AIX: Honeywell expands GoDirect connected aircraft services

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Darren L'Heureux, Honeywell's Senior Director, Connected Aircraft Solutions,
Darren L’Heureux, Honeywell’s Senior Director, Connected Aircraft Solutions.

Honeywell Aerospace continues to develop its GoDirect connected aircraft service portfolio, using the satellite link for far more than just passenger entertainment.

Honeywell provides the antennas and terminal equipment for Inmarsat’s GX Aviation offering, so has a stake in ensuring the inflight connectivity pipeline is used to the maximum for e-enabled aircraft applications.

Darren L’Heureux, Honeywell’s Senior Director, Connected Aircraft Solutions, said: “We are talking a lot more now about what can you do with inflight connectivity. We are able to bring a lot of heritage from our nose-to-tail aircraft systems, flight efficiency capabilities and analytics platforms to create new software applications.

“In the past cockpit applications were predominantly for safety services, but with 80% of operations in the aircraft operations domain we can do a lot more with GX.”

There are currently no plans to certify GX Aviation for safety services, as L-band SwiftBroadband-Safety (SB-S) offers a reliable, but somewhat slower pipe, even in bad weather conditions.

But the higher-bandwidth, multi-megabit pipe for GX Aviation still has a large part to play in non-safety-related communications. “Everything else you do in the cockpit, from electronic flight bag (EFB) operations and applications you can run, to getting flight data off the aircraft in real time, can be handled via GX,” L’Heureux said.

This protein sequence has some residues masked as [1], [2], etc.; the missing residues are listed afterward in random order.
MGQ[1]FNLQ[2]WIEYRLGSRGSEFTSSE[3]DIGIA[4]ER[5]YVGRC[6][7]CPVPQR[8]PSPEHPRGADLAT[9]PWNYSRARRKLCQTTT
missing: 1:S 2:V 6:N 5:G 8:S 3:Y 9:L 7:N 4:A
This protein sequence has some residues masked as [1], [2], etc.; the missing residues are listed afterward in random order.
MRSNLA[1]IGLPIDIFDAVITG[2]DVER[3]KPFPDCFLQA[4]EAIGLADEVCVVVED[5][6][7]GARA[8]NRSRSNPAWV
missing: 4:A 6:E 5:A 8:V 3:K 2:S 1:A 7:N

“Traditionally, airlines get flight data off the aircraft’s Quick Access Recorder (QAR) once the aircraft has landed, either manually or via wireless with Gatelink. But with the capacity and lower cost of transmitted data via GX it is now getting more affordable and practical to get it off the aircraft in real-time.”

L’Heureux said Honeywell has a new product called the Aircraft Data Gateway that is a retrofit product for legacy non-e-enabled aircraft.

“It is designed as a drop-in replacement for an airborne data loader, which is its primary function,” he said. “Now you can upload data, such as navigational databases and other loadable software, securely though a portal.

“With the portal you can also now push the data to an entire fleet with one action.”

He said that as the aircraft lands, the Aircraft Data Gateway can connect to the aircraft via a cellular or wireless link at the gate.

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“We’re not quite there with real-time yet, this is post-flight and the maintenance crew can use a portable device to move the data across,” he said.

The device can also be connected to EFBs on the flight deck.

But the value of connected applications is in saving airlines time and money, which is what Honeywell is focusing on.

For example, its GoDirect Flight Optimisation app calculates the most optimum altitude for the aircraft in real time. It can take up-to-date weather models, which can be uploaded via the inflight connectivity pipe, to calculate the cost savings that could be made by changing altitude.

“This is additional information that current flight management systems (FMS) aren’t capable of,” L’Heureux said.

Honeywell also has a graphical weather app for EFBs that can get periodic updates during the flight.

GoDirect Flight Preview also allows pilots to preview 3D models of difficult runway approaches.

“We are combining applications into a single package called GoDirect Flight Bag Pro,” L’Heureux said. Version one is out now, targeting the business jet market, but a new version is coming that will be aimed at commercial pilots.

“It’s leveraging connectivity for doing far more than just keeping passengers happy.”

Honeywell also has predictive IoT maintenance applications that can analyse data from components, such as APUs, to warn of impending failures before they happen.

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